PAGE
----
Quote Originally Posted by photomc
Hi Eric, Thanks for the input. Since the only reference I found for LiPd was on the B&S website, that is where the numbers come from. This seems to be the numbers they use for the product they sale. Because you can never have enough reference's for mixing up chemistry, what reference do you have or is there another place you could point me to online? Agree that the 1.7 to 2.3 is quite different from the NaCl or NH4Cl.
Mike, THe only other published source that I know about, is that bad scientist Jeffrey Mathias ; ) .. Some years back when Dick started pushing his POP known as the Ziatype, several of us on the alt photo group tried his new beast. While I only used components of the Zia system and never practiced its less scientific approach to humidifying paper, I can do some math.

If the intent is to make Li2PdCl4, then one uses 2 LiCl and 1 PdCl2; that is the way it works. LiCl has a formula weight of 42.39 and PdCl2 is 177.31. Doing the math, I just could never come close to what Dick recommends by 1.7 with 2.3. The ONLY justification I can see to use that much LiCl is that is hydrosopic or deliquisant (sp); it has the ability to pull H2O out of the air. I have seen this in my darkrooms. In Taos, when I first tried it the RH is very low. I didn't concern myself with little bags of silicate to absorb moisture, but here in Dallas it is another thing all together.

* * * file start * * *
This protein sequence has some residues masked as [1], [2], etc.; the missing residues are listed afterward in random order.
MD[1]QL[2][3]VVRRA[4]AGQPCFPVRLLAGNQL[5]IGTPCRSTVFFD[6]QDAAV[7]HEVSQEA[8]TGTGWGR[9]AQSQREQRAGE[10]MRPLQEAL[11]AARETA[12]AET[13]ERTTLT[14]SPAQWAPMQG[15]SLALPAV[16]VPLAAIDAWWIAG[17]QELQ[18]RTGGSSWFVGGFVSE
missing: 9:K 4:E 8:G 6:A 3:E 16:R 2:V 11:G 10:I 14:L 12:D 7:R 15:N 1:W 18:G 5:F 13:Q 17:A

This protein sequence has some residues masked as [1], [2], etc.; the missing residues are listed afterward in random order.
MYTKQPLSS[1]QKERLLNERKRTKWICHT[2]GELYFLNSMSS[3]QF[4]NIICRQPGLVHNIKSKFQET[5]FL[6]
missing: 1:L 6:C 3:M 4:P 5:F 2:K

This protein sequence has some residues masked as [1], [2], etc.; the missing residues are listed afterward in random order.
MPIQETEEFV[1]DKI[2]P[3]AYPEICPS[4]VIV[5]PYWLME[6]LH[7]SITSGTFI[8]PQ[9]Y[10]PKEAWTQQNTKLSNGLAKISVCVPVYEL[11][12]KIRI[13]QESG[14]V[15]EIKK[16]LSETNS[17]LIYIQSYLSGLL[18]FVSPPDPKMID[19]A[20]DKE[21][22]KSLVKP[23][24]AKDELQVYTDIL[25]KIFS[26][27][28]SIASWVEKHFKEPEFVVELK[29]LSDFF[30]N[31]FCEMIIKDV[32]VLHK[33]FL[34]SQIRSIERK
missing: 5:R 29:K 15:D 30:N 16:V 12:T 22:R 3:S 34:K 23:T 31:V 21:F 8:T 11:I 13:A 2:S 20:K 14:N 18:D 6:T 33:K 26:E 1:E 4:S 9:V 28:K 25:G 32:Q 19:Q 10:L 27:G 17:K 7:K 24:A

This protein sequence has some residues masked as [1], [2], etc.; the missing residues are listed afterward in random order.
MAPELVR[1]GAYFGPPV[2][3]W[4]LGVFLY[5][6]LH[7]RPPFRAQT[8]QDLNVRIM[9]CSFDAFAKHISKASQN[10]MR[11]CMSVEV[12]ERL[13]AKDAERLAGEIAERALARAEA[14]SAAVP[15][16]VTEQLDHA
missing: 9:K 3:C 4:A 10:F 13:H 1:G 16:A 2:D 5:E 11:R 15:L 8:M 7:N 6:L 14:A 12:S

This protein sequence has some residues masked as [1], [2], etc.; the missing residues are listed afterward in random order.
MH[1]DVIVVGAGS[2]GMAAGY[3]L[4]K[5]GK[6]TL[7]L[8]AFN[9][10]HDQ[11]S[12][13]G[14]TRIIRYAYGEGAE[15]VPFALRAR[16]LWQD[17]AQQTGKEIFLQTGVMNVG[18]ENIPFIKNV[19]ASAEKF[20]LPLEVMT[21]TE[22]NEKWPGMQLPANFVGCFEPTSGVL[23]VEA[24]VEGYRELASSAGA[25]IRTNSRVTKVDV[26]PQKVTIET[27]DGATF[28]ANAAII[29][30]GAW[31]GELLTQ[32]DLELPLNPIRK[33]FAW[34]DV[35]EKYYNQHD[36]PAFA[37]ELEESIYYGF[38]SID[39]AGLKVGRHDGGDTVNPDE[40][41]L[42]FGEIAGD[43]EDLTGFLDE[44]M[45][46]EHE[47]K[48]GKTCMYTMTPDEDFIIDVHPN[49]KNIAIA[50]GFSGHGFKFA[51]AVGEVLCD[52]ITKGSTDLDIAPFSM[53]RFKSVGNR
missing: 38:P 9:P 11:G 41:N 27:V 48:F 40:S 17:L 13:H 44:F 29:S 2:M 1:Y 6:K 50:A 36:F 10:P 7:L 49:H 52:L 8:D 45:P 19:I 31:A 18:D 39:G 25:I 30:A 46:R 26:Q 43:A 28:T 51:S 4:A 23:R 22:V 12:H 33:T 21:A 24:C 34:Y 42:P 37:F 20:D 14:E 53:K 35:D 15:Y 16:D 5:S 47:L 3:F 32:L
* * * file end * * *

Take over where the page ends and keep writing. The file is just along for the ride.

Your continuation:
If you are trying to make sure that you have enough LiCl in solution, it would be better not to short change that weight. It may be that Dick is simply making sure that there is adequate ions in play. I forgot his reasoning, but there was some discussion of that in and around 1995 +/- a few years. I have ONLY tried it my way the way the math supports it. I was thinking about this last night after I posted the formula. I suppose you could dry it out carefully to drive away the water and weigh your salt then. I bought my LiCl from Artcraft. I don't make prints with it as the sole source for palladium but rather as a cooling agent and contrast reducer.

My sodium mix is 3.5 with 5 grams and ammonium base is 3.1 to 5. 3.3 would be more mathematically correct with sodium butI rarely use pure sodium chloride, so once again I error on the side of more than adequate. I had used a sheet that Tom Millea made up in the late 70's and he had mistakenly put nearly twice the amount of sodium chloride in the formula. His was the only text that I had so that was the way I mixed it. Years later I saw the correct information and it all made sense. I eliminated the excessive amount of sodium and the print speed increased as did the contrast.

I have not had any problems with my Lithium based palladium solution acting funny or unexpected compared to my sodium or ammonium based solutions.
I did make some pure Li prints early on just to test it. And when I use larger amounts of Lithium solutions, 25 to 50 % of the metal portion, I generally do not humidify for as long. It seems to still retain its thirst for water while in the coating.

hope that helps